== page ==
399th Thanksgiving Day fun facts


In fall of 1621, the Pilgrims who were early settlers of Plymouth Colony, held a 3-day feast to celebrate a bountiful harvest. Many regard this event as the nation’s first Thanksgiving.

The event became a national holiday on October 3rd, 1863 when President Abraham Lincoln proclaimed the last Thursday of November as a national day of thanksgiving. The proclamation was the result of years of lobbying by “Mary Had a Little Lamb” author and abolitionist Sarah Josepha Hale.

Later, President Franklin Roosevelt clarified that Thanksgiving Day should always be celebrated on the fourth, not last, Thursday of the month to encourage earlier holiday shopping. Sometimes the last Thursday of November is the fifth Thursday.

The Thanksgiving meal in Plymouth probably had little in common with today’s traditional holiday spread, according to the History Channel. First, there is no record of a roasted bird at the feast. The Wampanoag brought deer and there would have been lots of local seafood like mussels, lobster and bass. Also at the table would be the fruits of the first pilgrim harvest, including pumpkin. Unfortunately no mashed potatoes, though because potatoes had only been recently shipped back to Europe from South America.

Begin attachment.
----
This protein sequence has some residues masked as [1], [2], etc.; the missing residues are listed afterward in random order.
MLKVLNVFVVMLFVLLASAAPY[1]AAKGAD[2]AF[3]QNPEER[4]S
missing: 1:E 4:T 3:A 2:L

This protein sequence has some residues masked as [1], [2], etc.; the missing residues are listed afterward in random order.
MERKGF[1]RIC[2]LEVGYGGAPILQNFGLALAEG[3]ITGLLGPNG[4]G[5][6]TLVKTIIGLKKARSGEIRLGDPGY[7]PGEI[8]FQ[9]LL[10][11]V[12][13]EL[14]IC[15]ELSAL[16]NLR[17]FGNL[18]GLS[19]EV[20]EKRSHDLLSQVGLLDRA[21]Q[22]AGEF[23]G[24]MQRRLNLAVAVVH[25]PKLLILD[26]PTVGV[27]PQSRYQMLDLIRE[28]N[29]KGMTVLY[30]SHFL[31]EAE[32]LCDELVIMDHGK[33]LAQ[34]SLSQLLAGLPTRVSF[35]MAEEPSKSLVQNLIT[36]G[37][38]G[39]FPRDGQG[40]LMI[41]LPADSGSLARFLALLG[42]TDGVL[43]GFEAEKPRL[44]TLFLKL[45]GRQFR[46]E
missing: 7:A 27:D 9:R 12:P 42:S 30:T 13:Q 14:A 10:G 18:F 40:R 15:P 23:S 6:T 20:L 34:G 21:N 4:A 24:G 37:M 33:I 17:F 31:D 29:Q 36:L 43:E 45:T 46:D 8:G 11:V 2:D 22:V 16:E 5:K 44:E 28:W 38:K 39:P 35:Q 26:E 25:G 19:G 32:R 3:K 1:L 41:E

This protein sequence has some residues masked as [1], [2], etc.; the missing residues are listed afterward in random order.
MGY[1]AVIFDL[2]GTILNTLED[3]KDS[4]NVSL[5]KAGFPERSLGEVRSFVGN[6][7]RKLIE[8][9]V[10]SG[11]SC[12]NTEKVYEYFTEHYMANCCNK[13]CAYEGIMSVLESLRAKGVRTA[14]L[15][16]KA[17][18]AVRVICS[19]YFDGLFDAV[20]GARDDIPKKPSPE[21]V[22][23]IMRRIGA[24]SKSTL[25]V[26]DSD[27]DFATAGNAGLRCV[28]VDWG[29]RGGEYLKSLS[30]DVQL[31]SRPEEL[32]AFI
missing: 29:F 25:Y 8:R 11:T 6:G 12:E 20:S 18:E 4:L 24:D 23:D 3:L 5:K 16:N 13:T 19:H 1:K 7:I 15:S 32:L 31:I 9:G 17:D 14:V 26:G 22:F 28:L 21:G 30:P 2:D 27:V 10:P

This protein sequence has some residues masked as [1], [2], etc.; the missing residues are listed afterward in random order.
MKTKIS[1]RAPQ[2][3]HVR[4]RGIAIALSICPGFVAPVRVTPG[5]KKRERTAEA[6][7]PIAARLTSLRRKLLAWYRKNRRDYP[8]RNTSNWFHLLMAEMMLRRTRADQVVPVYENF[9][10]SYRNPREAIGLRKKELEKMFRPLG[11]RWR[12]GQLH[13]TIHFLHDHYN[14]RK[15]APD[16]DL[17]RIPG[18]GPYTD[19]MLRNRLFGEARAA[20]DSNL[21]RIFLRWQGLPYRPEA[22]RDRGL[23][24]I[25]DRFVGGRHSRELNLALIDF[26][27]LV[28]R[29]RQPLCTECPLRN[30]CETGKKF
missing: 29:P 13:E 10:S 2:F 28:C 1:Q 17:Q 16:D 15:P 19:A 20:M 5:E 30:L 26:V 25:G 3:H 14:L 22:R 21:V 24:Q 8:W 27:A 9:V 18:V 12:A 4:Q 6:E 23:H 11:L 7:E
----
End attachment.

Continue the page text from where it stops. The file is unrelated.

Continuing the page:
Courtesy: U.S. Census Bureau

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